Sustainability is a complex issue extending well beyond renewable energy and alternatives to single-use plastics. For instance, did you know that the tiles in your kitchen and the bricks that make up your wall are entirely non-recyclable? Unless construction materials get upcycled (that is to say, reused in a new project exactly as they are) it is extremely likely that, once they are no longer needed, they will end up as non-biodegradable landfill waste. Once again, an Italian company is trying to offer an alternative in the form of “bio-bricks”, a kind of bioplastics made from organic materials that could replace plastic-derivated ones in packagings, construction, and several other civil engineering applications.
From agricultural byproducts to bio-bricks
The concept of bio-bricks is easy: these zero-impact, plastic-free components are made from agricultural byproducts. This is also a step in the direction of circular economy, in that it uses waste to create new products, thus saving on raw materials, protecting natural resources, and turning expenses into profits for the agricultural firms that provide them. The researchers involved in the development of the Italian bio-bricks have managed to combine biotechnologies with architecture and industrial design to create a product whose practical applications are virtually endless. The original waste material was sourced from farming and forestry activities and products from the undergrowth of Mount Cervati – the second highest mountain in Campania. The final product is biodegradable and self-recyclable and has a potentially infinite biological cycle.
A positive impact on local communities
One of the most interesting aspects of circular economy is that it tends to create virtuous cycles that uplift different parts of the systems in which it is implemented. In this case, for instance, the new manufacturing process required to source and adapt the aforementioned raw materials and byproducts has opened up new training and occupational possibilities for the local communities, in a region in which unemployment is historically high, particularly in the rural areas. The project itself has become a positive factor in the growth of the region. Moreover, the production of bio-bricks does not require complex industrial plants and is in itself extremely sustainable.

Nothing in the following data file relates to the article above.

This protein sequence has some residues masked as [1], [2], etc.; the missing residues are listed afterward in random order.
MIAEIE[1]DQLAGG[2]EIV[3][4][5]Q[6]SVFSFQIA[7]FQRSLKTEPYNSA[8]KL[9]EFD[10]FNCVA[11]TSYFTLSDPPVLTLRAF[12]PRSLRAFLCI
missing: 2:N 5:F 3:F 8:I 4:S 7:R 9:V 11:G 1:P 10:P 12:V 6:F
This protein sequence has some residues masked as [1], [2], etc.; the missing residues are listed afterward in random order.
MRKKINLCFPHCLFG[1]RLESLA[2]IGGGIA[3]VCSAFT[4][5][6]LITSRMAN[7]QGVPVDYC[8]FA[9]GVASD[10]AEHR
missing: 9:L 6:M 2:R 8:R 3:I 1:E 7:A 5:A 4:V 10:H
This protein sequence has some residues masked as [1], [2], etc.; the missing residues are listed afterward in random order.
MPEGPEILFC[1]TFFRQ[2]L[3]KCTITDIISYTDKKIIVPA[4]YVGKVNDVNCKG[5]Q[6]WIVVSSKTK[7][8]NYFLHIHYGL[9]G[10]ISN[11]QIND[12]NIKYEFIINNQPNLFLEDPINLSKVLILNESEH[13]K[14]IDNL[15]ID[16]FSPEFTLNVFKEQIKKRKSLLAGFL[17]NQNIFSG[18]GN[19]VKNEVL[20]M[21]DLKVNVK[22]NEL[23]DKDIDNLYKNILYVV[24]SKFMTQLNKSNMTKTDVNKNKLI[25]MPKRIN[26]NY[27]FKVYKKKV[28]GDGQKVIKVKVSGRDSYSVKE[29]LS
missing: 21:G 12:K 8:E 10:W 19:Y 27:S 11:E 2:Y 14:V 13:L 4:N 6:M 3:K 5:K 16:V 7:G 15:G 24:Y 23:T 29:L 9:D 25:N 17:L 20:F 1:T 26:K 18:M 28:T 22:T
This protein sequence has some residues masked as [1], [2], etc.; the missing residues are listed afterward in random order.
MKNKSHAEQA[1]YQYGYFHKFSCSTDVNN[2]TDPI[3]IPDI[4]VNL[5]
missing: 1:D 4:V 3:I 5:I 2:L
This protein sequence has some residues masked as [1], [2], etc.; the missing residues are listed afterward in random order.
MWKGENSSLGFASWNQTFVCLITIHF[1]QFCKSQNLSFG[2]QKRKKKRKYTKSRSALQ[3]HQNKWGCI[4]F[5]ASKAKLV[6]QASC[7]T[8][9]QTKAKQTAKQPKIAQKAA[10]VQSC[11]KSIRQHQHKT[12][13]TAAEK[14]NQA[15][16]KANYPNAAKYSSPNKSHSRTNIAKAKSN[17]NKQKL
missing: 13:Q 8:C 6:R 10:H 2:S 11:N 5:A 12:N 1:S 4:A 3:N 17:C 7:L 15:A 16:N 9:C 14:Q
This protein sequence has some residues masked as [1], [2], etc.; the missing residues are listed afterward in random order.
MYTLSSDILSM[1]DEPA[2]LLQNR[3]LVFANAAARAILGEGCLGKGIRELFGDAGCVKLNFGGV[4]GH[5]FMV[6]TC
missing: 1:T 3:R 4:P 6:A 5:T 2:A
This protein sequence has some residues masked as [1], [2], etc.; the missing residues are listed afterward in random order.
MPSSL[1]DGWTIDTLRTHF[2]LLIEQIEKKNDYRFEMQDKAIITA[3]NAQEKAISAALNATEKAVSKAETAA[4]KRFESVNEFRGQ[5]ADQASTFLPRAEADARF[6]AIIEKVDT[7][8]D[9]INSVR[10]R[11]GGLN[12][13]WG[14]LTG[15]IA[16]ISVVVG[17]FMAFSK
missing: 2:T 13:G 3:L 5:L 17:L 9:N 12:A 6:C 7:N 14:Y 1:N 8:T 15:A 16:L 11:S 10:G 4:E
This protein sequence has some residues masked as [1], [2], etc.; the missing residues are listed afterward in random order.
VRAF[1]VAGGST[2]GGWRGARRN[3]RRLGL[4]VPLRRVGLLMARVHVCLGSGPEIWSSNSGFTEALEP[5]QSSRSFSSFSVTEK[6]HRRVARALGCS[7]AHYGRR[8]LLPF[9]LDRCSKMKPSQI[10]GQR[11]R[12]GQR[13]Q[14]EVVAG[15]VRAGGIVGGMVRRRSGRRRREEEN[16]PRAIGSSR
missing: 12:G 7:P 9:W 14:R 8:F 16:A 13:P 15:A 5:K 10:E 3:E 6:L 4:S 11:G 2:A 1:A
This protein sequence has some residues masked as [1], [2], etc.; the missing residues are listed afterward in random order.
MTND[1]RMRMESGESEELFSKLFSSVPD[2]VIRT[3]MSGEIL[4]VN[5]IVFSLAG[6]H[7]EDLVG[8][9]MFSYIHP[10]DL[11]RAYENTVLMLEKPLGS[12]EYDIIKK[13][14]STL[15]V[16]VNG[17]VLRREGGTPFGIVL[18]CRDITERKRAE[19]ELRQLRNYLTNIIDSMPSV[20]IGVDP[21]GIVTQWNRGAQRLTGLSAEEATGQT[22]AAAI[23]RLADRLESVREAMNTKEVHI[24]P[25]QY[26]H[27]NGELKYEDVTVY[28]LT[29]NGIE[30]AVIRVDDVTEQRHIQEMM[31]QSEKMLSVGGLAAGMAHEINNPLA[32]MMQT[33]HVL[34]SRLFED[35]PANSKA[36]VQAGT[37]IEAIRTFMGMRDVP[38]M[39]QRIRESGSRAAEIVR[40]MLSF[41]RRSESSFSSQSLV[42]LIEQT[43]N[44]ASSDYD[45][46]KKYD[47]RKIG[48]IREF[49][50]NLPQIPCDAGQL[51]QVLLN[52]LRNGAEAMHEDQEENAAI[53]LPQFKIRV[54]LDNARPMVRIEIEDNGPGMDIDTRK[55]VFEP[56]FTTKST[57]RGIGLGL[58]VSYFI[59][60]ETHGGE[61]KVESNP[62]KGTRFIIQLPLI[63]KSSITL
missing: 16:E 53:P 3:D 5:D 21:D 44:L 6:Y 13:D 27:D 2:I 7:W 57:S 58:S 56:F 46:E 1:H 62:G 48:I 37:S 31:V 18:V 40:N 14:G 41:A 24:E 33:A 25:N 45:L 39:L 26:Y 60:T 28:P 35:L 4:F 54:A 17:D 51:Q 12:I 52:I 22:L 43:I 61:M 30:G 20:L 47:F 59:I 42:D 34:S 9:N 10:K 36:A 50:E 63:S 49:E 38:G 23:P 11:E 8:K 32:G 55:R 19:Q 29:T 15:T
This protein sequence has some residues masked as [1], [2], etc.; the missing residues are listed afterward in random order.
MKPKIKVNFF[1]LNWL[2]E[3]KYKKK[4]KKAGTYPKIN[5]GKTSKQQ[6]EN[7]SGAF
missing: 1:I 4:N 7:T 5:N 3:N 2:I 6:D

Giving new life to waste
The concepts of reducing, reusing, and recycling are usually only mentioned in relation to individual habits and the sustainability of western lifestyles. What this discourse usually leaves out is the uncomfortable truth that individual choices, while commendable and important, are infinitely less impactful and effective than choices that happen at an industrial level. In other words, if a company decides to produce sustainably, its positive impact on the environment is incalculably higher than that of the eco-conscious individual choices of its consumers. Giving new life to waste on an industrial level is the best way to ensure sustainable growth.